Now that we’ve talked about variables, let’s talk about what types of data those variables can hold. First, lets talk about typeof. typeof is an operator — like +, -, or =. 2 + 2 returns 4. typeof returns the type of the value we ask it about. What does that mean? It’s a lot less confusing than it looks:
// -> 'number'
For those of you in doubt, 2 is indeed a number. Thanks, typeof.
Open your console and try it out. We’re going to be using typeof throughout this lesson so get familiar with it now.
🚩Q: Why is typeof a word and not a symbol? Aren’t most operators symbols?
A: Because all the cool keyboard symbols were already taken. Probably.
// -> "number"
// -> 9007199254740991
That’s the largest number the Number data type can hold. If it’s below 9,007,199,254,740,991, or 9 quadrillion, you should be fine. If you need to use larger numbers, use BigInt. I won’t go further into that though; for most of our purposes Number is fine.
var bigNumber = 100;
But what happens if we want a variable to be equal to a word? Let’s try it out:
var favoriteAnimal = fish;
// -> fish is not defined
var favoriteAnimal = "fish"
// -> undefinedfavoriteAnimal;
// -> "fish"
And what’s the typeof “fish”?
// -> "string"
It’s a string. And notice the word “string” is surrounded by quotation marks; typeof’s return value is also a string! A string can includes spaces and other characters:
var sentenceString = "This is a string. It can include numbers: 1, 2,3; and symbols: _ + ^ *. It can be as long as you want.";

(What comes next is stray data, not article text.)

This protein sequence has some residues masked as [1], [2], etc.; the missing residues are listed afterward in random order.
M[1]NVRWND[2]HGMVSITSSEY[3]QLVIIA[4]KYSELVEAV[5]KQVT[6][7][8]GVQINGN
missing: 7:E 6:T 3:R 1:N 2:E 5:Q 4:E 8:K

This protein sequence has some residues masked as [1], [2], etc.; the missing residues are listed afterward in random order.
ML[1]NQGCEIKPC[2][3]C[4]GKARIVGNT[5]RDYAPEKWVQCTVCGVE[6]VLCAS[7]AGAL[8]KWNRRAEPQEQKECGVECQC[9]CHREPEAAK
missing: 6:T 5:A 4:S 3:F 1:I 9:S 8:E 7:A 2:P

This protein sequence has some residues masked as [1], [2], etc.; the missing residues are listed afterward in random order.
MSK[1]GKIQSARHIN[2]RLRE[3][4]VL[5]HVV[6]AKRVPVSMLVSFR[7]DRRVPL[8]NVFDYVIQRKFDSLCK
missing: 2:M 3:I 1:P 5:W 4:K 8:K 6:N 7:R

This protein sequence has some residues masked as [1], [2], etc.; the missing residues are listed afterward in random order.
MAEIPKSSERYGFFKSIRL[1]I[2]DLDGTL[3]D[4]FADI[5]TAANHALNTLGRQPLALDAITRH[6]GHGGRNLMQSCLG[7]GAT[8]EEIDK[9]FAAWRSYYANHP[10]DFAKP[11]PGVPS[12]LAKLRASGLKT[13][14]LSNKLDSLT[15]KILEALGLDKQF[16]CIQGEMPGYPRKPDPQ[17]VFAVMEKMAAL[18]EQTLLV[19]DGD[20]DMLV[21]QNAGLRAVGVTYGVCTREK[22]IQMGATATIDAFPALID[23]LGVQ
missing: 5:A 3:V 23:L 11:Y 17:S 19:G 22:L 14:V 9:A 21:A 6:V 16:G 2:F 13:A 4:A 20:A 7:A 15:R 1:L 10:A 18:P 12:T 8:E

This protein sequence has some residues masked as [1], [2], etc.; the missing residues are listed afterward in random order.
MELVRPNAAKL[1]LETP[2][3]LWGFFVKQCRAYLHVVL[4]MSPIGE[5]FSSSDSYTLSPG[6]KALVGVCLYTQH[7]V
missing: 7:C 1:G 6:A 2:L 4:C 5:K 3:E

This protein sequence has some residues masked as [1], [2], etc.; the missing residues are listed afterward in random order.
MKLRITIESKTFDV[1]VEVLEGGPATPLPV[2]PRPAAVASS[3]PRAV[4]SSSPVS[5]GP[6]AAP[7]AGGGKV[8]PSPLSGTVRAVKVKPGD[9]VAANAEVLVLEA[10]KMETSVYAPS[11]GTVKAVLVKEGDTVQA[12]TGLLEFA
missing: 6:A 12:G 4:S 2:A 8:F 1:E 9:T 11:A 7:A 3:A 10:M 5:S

// -> undefinedsentenceString;
// -> "This is a string. It can include numbers: 1, 2,3; and symbols: _ + ^ *. It can be as long as you want."
You can also use single quotation marks:
var singleQuotationMarks = 'This works too.';
What happens if you need to use quotation marks inside of a string? You have a few choices, but I recommend for now you use the opposite of what you want to use on the inside:
var thisIsFine = "You can use single 'quotation marks' inside of double quotation marks, and vice-versa";
🚩Note: numbers in strings are not numbers, but rather characters. Don’t use them like real numbers or weird things may happen:
"2" + 2;
//-> "22" (!?)
We’ll talk about why later.
// -> "boolean"
Null & Undefined
Null is the intentional absence of a value. Undefined is the value of a variable that has not been assigned another value. They are different, but I won’t go over the differences here. Just remember to assign your variables values and you’ll be good:
var undefinedVariable;typeof undefinedVariable;
// -> "undefined"undefinedVariable = "this value is now defined. Unfortunately, the variable's name is now confusing";typeof undefinedVariable;
// -> "string"var nullVariable = null;typeof nullVariable;
//-> "object" (!?)
Most of the above code should make sense. But what about that last line? That’s for next time, where we’ll learn about objects and arrays.